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Matti Haataja, Markku Häkkinen, & Helen T. Sullivan. (2011). Understanding user acceptance of mobile alerting systems. In E. Portela L. S. M.A. Santos (Ed.), 8th International Conference on Information Systems for Crisis Response and Management: From Early-Warning Systems to Preparedness and Training, ISCRAM 2011. Lisbon: Information Systems for Crisis Response and Management, ISCRAM.
Abstract: Even though the adoption of emergency alerting systems may improve the safety and security of individuals, participation in existing systems that utilize mobile alerting in universities in USA varies and does not match the high adoption rate of mobile phone technology itself (Sullivan, Häkkinen & Piechocinski 2009; Wu, 2009). As the adoption of mobile alerting system (MAS) can be viewed as a critical life safety benefit, there is motivation to better understand factors that affect the acceptance of MAS. Among the possible, alternative methods of implementing mobile alerting, an opt-in type of system can enable the alerting process to be executed in a way that is more suitable and useful for a diverse community of individuals. As a result of this study, a refined version of technology acceptance model (TAM) is proposed, extended with factors of perceived trust and perceived financial cost to better interpret the acceptance of MAS. This model is being evaluated in ongoing research on MAS in a university and community context.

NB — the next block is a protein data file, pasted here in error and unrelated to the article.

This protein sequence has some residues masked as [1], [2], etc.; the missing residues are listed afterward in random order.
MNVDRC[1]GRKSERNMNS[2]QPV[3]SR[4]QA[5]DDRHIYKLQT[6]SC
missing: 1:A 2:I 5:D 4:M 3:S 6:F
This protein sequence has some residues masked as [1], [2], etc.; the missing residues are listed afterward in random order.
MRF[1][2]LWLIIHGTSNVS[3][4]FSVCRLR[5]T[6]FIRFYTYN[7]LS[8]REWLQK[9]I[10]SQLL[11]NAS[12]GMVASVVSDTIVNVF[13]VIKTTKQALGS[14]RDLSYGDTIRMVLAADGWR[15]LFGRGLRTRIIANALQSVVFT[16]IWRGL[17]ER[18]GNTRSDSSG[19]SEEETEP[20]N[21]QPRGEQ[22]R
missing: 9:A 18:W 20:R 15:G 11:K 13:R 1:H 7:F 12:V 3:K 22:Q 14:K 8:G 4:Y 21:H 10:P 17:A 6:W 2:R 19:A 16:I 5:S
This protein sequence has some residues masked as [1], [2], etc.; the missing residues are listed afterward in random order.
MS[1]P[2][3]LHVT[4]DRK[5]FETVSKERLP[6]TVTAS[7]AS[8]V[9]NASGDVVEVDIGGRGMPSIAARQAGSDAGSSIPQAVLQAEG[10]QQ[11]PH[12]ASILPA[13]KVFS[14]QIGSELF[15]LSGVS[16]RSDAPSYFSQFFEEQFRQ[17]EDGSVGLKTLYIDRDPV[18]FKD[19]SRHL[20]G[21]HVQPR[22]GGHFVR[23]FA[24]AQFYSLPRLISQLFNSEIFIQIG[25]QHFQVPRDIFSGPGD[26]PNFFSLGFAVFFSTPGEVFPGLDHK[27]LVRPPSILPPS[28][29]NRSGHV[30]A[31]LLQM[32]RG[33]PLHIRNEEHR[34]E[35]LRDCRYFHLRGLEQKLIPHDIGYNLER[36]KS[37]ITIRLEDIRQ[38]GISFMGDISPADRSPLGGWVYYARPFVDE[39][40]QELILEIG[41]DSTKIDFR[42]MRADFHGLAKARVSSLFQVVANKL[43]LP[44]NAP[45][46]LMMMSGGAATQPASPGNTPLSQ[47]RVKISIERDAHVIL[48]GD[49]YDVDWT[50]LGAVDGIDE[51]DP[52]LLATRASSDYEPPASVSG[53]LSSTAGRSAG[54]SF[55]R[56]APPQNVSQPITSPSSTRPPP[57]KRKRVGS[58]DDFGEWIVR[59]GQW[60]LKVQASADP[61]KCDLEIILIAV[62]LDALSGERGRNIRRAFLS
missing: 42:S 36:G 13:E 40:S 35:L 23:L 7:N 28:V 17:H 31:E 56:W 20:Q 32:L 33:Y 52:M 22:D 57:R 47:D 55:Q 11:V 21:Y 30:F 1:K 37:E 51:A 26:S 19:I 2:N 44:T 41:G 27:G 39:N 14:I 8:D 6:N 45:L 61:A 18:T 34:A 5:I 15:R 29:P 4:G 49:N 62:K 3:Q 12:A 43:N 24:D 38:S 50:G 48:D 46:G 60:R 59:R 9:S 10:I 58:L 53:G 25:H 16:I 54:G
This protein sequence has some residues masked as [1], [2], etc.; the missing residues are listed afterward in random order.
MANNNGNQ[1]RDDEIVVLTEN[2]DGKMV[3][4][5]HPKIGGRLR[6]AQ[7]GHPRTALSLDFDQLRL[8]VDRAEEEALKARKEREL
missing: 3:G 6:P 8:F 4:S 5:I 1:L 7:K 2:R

Keywords: Hardware; Alerting systems; Diverse community; Existing systems; Mobile phone technology; Perceived costs; Perceived trusts; Safety and securities; Technology acceptance model; Information systems
Willem Treurniet, Rozemarijn Logtenberg, & Peter Groenewegen. (2014). Governance of occasional multi-sector networks. In and P.C. Shih. L. Plotnick M. S. P. S.R. Hiltz (Ed.), ISCRAM 2014 Conference Proceedings – 11th International Conference on Information Systems for Crisis Response and Management (pp. 120–124). University Park, PA: The Pennsylvania State University.
Abstract: Large-scale safety and security incidents typically require the coordinated effort of multiple organisations. A networked organisation is generally seen as the most appropriate structure for coordination within safety and security collaborations. Such networks generally are mixed-sector networks in the sense that the strategic orientations of the contributing organisations differ. Our research focuses on how to prevent, overcome and cope with the tensions resulting from this mixed-sector nature. We studied cases of three major Dutch events and our preliminarily findings were that an active network governance approach contributes to a more decisive and more purposive organisation. The flexibility and decisiveness of the networked organisation can be enhanced if in addition informal network governance measures are applied. Moreover, a purposive information infrastructure, directed towards a limited number of clear priority issues, is a key enabler of the functioning of the network.
Keywords: Information systems; Event security; Information infrastructures; Network governances; Networked organisations; Research focus; Safety and securities; Strategic orientation; Societies and institutions
Track: Command and Control Studies